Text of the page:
Common complaints heard throughout the electronics industry in Mexico include inadequate severance pay, skimping on benefits, low pay, and the seemingly never-ending temporary contracts that go from month-to-month or even fifteen days stretches. Nationwide, other problems documented by Cereal include sexual harassment, chemical exposures, accidents, union suppression and undignified treatment, such requiring U.S. high school-like passes for bathroom breaks. A Cereal investigation found Manpower and other employers routinely asked prospective employees about pregnancies, sexual histories, tattoos and union affiliations. In many cases, new hires could expect medical exams and drug tests, according to the labor rights group.
For more than four years, Margarita Estrada assembled and tested computers at a Foxconn factory in the central Mexican city of Guadalajara. Preparing 120 CPUs an hour for shipping was a “stressful” job, the young woman says. Part of Estrada’s duties involved training the large numbers of new workers. Despite dire employment opportunities in Mexico, many new employees never return after a day or two. “People didn’t last,” Estrada recalls. In her stint at the Taiwanese-owned plant, Estrada’s wages went up from slightly more than $8 to about $10 a day, plus hard-to-attain production bonuses, the former worker says.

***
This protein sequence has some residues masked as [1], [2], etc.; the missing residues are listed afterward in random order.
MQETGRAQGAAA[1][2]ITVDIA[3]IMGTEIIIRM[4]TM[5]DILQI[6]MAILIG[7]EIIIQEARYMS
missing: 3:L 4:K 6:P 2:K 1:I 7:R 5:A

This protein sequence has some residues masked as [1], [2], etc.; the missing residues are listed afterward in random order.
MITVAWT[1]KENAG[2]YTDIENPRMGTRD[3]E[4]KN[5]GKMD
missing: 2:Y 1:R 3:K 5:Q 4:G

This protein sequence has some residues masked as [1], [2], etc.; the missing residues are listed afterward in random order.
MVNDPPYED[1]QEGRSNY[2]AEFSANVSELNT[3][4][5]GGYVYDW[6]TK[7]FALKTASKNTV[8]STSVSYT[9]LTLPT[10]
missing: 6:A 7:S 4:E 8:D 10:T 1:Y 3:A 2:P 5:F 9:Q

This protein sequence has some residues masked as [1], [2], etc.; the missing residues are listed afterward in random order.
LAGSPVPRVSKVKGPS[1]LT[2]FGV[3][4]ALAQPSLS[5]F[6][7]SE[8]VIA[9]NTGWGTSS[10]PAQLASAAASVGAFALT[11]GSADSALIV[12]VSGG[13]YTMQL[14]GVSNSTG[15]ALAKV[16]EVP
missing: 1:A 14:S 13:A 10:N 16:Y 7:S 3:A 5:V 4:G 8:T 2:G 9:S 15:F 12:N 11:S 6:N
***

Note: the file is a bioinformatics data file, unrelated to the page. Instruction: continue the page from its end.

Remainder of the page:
Yet even after years at Foxconn, Estrada never became a formal employee of the electronics industry giant. Instead, Spyga, a temporary employment agency, employed her and most of her co-workers on the shop floor. “There were few people working directly for Foxconn, about five of them." Estrada says. "That’s all.”
In 2007, Estrada was laid off and offered $300 in severance pay. Suspecting the amount fell below Mexican legal standards, she knocked on the doors of Cereal, a Jesuit-founded labor advocacy and watchdog group. After some back and forth with two sets of employers, she eventually walked away with nearly $2,000 in severance pay.
In Guadalajara and the Mexican electronics industry in general, Foxconn's employment set-up is the norm.
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